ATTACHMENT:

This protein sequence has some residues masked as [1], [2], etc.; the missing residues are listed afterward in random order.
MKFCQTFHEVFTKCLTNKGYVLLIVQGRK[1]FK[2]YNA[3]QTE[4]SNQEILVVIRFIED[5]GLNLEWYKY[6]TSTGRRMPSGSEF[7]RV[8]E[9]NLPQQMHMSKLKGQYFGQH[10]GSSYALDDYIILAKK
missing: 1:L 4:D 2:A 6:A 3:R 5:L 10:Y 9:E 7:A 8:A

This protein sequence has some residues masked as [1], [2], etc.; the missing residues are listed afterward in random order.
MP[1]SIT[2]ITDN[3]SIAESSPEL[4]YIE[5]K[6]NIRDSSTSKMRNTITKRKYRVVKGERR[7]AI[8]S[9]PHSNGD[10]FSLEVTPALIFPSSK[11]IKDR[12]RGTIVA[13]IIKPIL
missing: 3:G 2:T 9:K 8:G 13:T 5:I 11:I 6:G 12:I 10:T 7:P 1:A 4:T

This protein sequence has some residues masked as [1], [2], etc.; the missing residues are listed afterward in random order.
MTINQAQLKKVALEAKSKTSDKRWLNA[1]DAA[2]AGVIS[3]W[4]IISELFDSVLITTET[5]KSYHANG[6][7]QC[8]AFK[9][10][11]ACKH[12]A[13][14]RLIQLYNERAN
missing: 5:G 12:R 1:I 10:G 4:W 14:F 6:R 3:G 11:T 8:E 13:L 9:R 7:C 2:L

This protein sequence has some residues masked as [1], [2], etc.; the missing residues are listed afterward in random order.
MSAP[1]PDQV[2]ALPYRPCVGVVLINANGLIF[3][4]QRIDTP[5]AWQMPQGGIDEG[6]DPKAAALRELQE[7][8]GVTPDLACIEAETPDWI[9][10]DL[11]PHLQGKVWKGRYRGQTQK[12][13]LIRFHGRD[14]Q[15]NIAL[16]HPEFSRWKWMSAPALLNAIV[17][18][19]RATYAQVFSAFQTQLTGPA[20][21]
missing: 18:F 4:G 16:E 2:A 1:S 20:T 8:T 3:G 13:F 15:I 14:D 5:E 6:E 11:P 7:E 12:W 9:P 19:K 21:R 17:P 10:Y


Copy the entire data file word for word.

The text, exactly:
This protein sequence has some residues masked as [1], [2], etc.; the missing residues are listed afterward in random order.
MKFCQTFHEVFTKCLTNKGYVLLIVQGRK[1]FK[2]YNA[3]QTE[4]SNQEILVVIRFIED[5]GLNLEWYKY[6]TSTGRRMPSGSEF[7]RV[8]E[9]NLPQQMHMSKLKGQYFGQH[10]GSSYALDDYIILAKK
missing: 1:L 4:D 2:A 6:A 3:R 5:L 10:Y 9:E 7:A 8:A

This protein sequence has some residues masked as [1], [2], etc.; the missing residues are listed afterward in random order.
MP[1]SIT[2]ITDN[3]SIAESSPEL[4]YIE[5]K[6]NIRDSSTSKMRNTITKRKYRVVKGERR[7]AI[8]S[9]PHSNGD[10]FSLEVTPALIFPSSK[11]IKDR[12]RGTIVA[13]IIKPIL
missing: 3:G 2:T 9:K 8:G 13:T 5:I 11:I 6:G 12:I 10:T 7:P 1:A 4:T

This protein sequence has some residues masked as [1], [2], etc.; the missing residues are listed afterward in random order.
MTINQAQLKKVALEAKSKTSDKRWLNA[1]DAA[2]AGVIS[3]W[4]IISELFDSVLITTET[5]KSYHANG[6][7]QC[8]AFK[9][10][11]ACKH[12]A[13][14]RLIQLYNERAN
missing: 5:G 12:R 1:I 10:G 4:W 14:F 6:R 3:G 11:T 8:E 13:L 9:R 7:C 2:L

This protein sequence has some residues masked as [1], [2], etc.; the missing residues are listed afterward in random order.
MSAP[1]PDQV[2]ALPYRPCVGVVLINANGLIF[3][4]QRIDTP[5]AWQMPQGGIDEG[6]DPKAAALRELQE[7][8]GVTPDLACIEAETPDWI[9][10]DL[11]PHLQGKVWKGRYRGQTQK[12][13]LIRFHGRD[14]Q[15]NIAL[16]HPEFSRWKWMSAPALLNAIV[17][18][19]RATYAQVFSAFQTQLTGPA[20][21]
missing: 18:F 4:G 16:E 2:A 1:S 20:T 8:T 3:G 13:F 15:I 14:D 5:E 6:E 11:P 7:E 12:W 9:P 19:K 21:R 17:P 10:Y